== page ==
Archive for July, 2012

TV on You Tube

Shine TV1 has a new series (starting tomorrow evening at 8pm) Just Thinking. It’s a bit different from much TV, as its aim is to get people thinking through big issues. It is also a bit different as Shine are putting key clips on You Tube in advance, and hoping that these will generate discussion and comment that can feed into the program.

[Declaration of Interest: I was interviewed for a later program on marriage.]

The first, tomorrow at 8pm is on secularism or is/should NZ be a “secular society” among the clips is an hour’s program from the University of Otago’s centre for Theology and Public Issues:

As well as shorter clips.

  1. Shine is available free-to-air in NZ on Freeview satellite, they say channel 24, but I found it on 129 ;) []

Different sorts of “humour” in the Hebrew Bible: Appeal for help

In my previous post I quoted a table from Fowler’s classic A Dictionary of Modern English Usage1.

DeviceMotiveProvinceMethodAudience
HumourDiscoveryHuman natureObservationThe sympathetic
WitThrowing lightWords and ideasSurpriseThe intelligent
SatireAmendmentMorals and mannersAccentuationThe self-satisfied
SarcasmInflicting painFaults and foiblesInversionVictim and bystander
InvectiveDiscreditMisconductDirect statementThe public
IronyExclusivenessStatement of factsMystificationAn inner circle
CynicismSelf-justificationMoralsExposure of nakednessThe respectable
SardonicSelf-reliefAdversityPessimismThe self

In this post I’d like to add to Fowler’s table with some suggested (Hebrew) Bible passages that (I suggest) reflect that sort of humour:

.

DeviceMotive or aimProvinceMethod or meansAudienceBible example
HumourDiscoveryHuman natureObservationThe sympatheticRuth 2
WitThrowing lightWords and ideasSurpriseThe intelligentIs 5:7
SatireAmendmentMorals and mannersAccentuationThe self-satisfiedIs 5:22
SarcasmInflicting painFaults and foiblesInversionVictim and bystanderJer 22:14
InvectiveDiscreditMisconductDirect statementThe publicJudges 5?
IronyExclusivenessStatement of factsMystificationAn inner circleJon 2 esp. v.8
CynicismSelf-justificationMoralsExposure of nakednessThe respectableXXX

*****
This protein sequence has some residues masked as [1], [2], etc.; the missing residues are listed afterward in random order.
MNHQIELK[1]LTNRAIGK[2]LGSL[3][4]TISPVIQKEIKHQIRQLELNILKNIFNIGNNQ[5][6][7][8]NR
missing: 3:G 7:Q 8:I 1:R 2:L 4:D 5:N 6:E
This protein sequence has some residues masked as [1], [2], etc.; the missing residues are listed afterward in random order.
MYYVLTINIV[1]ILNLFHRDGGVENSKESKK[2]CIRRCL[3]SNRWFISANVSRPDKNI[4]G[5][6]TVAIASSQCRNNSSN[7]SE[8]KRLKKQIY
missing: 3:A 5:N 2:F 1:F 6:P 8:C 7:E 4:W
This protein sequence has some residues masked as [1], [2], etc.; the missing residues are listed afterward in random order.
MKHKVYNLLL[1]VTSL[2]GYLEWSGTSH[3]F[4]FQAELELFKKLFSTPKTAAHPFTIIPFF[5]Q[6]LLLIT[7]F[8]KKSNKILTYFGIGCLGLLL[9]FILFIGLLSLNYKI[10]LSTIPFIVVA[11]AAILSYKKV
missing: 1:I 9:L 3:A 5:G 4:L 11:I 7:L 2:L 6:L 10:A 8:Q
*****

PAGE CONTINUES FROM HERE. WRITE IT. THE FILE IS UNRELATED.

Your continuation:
SardonicSelf-reliefAdversityPessimismThe selfXXX

Some are fairly straightforward like Ruth 2 as I suggest in Humour in the Bible: 8 Ruth: Ruth is from Moab, Boaz is from Bethlehem. Here gentle pointing out of the social and cultural differences between semi-nomadic Ruth and peasant farmer Boaz leads to some smiles and a richer sense of the characters involved in the story. I think this example fits Fowler’s “humour” category neatly, through the observation of human nature our sympathy with the characters is enhanced.

But is Isaiah’s punning  “he expected justice (mishpat), but saw bloodshed (mispach); righteousness (sedaqah), but heard a cry (sea’qah)!” (Is 5:7 NRSV) wit, for there is certainly surprise and light thrown by words and ideas, but the aim is surely amendment (the goal of “satire”).

Though Is 5:22  “Ah, you who are heroes in drinking wine and valiant at mixing drink…” (Is 5:22 NRSV) is fairly straightforwardly satire.Yet goals are tricky, if the goal here is arguably change in Jer 22:15  “Are you a king because you compete in cedar? Did not your father eat and drink and do justice and righteousness? Then it was well with him.” One doubts the intent is a change of behaviour, and so suspects sarcasm…

In Jonah’s psalm (Jonah 2)  there is plenty of irony, note especially “Those who worship vain idols forsake their true loyalty.” (Jon 2:8 NRSV) on the lips of a prophet fleeing God while pagan sailors offer sacrifices to Yahweh above him in the ship. But is there any exclusiveness or mystification here?